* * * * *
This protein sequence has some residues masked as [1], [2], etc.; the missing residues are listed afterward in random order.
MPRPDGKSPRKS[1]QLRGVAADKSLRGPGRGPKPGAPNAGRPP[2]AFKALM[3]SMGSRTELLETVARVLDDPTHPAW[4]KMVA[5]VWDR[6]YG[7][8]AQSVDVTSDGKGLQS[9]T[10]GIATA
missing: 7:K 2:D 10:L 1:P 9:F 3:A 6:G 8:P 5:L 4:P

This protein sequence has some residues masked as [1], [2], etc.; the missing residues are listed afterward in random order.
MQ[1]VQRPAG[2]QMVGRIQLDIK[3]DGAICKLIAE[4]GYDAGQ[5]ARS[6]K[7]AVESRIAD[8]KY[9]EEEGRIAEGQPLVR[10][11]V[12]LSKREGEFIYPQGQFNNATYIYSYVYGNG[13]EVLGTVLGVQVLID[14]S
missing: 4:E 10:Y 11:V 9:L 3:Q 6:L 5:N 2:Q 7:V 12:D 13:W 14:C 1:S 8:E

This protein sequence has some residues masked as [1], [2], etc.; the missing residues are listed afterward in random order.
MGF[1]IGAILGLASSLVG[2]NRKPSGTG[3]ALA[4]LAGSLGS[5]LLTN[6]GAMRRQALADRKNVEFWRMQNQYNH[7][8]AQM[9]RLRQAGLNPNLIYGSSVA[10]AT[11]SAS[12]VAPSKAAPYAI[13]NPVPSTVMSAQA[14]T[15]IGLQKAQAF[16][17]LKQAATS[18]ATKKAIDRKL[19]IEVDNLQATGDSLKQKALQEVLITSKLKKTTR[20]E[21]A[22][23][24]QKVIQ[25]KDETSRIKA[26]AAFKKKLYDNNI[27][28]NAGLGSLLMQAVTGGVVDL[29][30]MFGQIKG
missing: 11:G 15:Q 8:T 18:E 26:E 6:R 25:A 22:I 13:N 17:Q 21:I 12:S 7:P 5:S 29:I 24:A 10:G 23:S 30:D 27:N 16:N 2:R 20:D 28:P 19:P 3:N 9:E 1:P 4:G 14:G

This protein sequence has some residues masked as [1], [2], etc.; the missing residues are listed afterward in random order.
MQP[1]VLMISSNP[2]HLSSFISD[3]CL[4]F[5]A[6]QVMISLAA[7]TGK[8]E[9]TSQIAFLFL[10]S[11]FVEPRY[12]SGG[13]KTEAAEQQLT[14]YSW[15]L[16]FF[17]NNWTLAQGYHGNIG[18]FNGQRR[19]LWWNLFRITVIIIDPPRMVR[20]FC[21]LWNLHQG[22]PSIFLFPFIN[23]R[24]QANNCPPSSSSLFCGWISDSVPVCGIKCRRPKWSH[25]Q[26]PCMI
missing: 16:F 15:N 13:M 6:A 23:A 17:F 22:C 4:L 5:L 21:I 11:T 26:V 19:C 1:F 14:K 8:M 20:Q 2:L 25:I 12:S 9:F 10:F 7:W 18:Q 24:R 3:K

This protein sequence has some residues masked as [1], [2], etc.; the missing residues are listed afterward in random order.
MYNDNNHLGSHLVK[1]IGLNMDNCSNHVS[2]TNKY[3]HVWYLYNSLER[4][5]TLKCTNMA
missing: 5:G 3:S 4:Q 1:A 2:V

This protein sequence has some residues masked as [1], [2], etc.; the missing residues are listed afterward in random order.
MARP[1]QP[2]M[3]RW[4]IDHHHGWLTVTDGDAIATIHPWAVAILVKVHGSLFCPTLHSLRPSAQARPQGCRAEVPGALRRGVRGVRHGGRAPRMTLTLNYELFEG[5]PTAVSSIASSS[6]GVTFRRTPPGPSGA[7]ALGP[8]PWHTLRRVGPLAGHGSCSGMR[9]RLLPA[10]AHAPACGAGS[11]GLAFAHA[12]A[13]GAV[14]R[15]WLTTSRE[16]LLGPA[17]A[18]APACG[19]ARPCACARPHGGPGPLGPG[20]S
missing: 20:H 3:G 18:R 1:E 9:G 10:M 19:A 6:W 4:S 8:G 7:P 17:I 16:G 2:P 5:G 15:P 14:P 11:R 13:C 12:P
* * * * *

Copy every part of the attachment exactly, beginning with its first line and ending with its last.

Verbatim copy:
This protein sequence has some residues masked as [1], [2], etc.; the missing residues are listed afterward in random order.
MPRPDGKSPRKS[1]QLRGVAADKSLRGPGRGPKPGAPNAGRPP[2]AFKALM[3]SMGSRTELLETVARVLDDPTHPAW[4]KMVA[5]VWDR[6]YG[7][8]AQSVDVTSDGKGLQS[9]T[10]GIATA
missing: 7:K 2:D 10:L 1:P 9:F 3:A 6:G 8:P 5:L 4:P

This protein sequence has some residues masked as [1], [2], etc.; the missing residues are listed afterward in random order.
MQ[1]VQRPAG[2]QMVGRIQLDIK[3]DGAICKLIAE[4]GYDAGQ[5]ARS[6]K[7]AVESRIAD[8]KY[9]EEEGRIAEGQPLVR[10][11]V[12]LSKREGEFIYPQGQFNNATYIYSYVYGNG[13]EVLGTVLGVQVLID[14]S
missing: 4:E 10:Y 11:V 9:L 3:Q 6:L 5:N 2:Q 7:V 12:D 13:W 14:C 1:S 8:E

This protein sequence has some residues masked as [1], [2], etc.; the missing residues are listed afterward in random order.
MGF[1]IGAILGLASSLVG[2]NRKPSGTG[3]ALA[4]LAGSLGS[5]LLTN[6]GAMRRQALADRKNVEFWRMQNQYNH[7][8]AQM[9]RLRQAGLNPNLIYGSSVA[10]AT[11]SAS[12]VAPSKAAPYAI[13]NPVPSTVMSAQA[14]T[15]IGLQKAQAF[16][17]LKQAATS[18]ATKKAIDRKL[19]IEVDNLQATGDSLKQKALQEVLITSKLKKTTR[20]E[21]A[22][23][24]QKVIQ[25]KDETSRIKA[26]AAFKKKLYDNNI[27][28]NAGLGSLLMQAVTGGVVDL[29][30]MFGQIKG
missing: 11:G 15:Q 8:T 18:E 26:E 6:R 25:A 22:I 13:N 17:Q 21:I 12:S 7:P 5:S 29:I 24:A 10:G 23:S 30:D 27:N 16:N 2:R 20:D 28:P 19:P 3:N 9:E 1:P 4:G 14:G

This protein sequence has some residues masked as [1], [2], etc.; the missing residues are listed afterward in random order.
MQP[1]VLMISSNP[2]HLSSFISD[3]CL[4]F[5]A[6]QVMISLAA[7]TGK[8]E[9]TSQIAFLFL[10]S[11]FVEPRY[12]SGG[13]KTEAAEQQLT[14]YSW[15]L[16]FF[17]NNWTLAQGYHGNIG[18]FNGQRR[19]LWWNLFRITVIIIDPPRMVR[20]FC[21]LWNLHQG[22]PSIFLFPFIN[23]R[24]QANNCPPSSSSLFCGWISDSVPVCGIKCRRPKWSH[25]Q[26]PCMI
missing: 16:F 15:N 13:M 6:A 23:A 17:F 22:C 4:L 5:L 21:I 11:T 26:V 19:C 1:F 14:K 8:M 20:Q 2:L 25:I 12:S 9:F 10:F 7:W 18:Q 24:R 3:K

This protein sequence has some residues masked as [1], [2], etc.; the missing residues are listed afterward in random order.
MYNDNNHLGSHLVK[1]IGLNMDNCSNHVS[2]TNKY[3]HVWYLYNSLER[4][5]TLKCTNMA
missing: 5:G 3:S 4:Q 1:A 2:V

This protein sequence has some residues masked as [1], [2], etc.; the missing residues are listed afterward in random order.
MARP[1]QP[2]M[3]RW[4]IDHHHGWLTVTDGDAIATIHPWAVAILVKVHGSLFCPTLHSLRPSAQARPQGCRAEVPGALRRGVRGVRHGGRAPRMTLTLNYELFEG[5]PTAVSSIASSS[6]GVTFRRTPPGPSGA[7]ALGP[8]PWHTLRRVGPLAGHGSCSGMR[9]RLLPA[10]AHAPACGAGS[11]GLAFAHA[12]A[13]GAV[14]R[15]WLTTSRE[16]LLGPA[17]A[18]APACG[19]ARPCACARPHGGPGPLGPG[20]S
missing: 20:H 3:G 18:R 1:E 9:G 10:M 19:A 6:W 4:S 8:G 7:P 17:I 16:G 2:P 5:G 15:P 14:P 11:R 13:C 12:P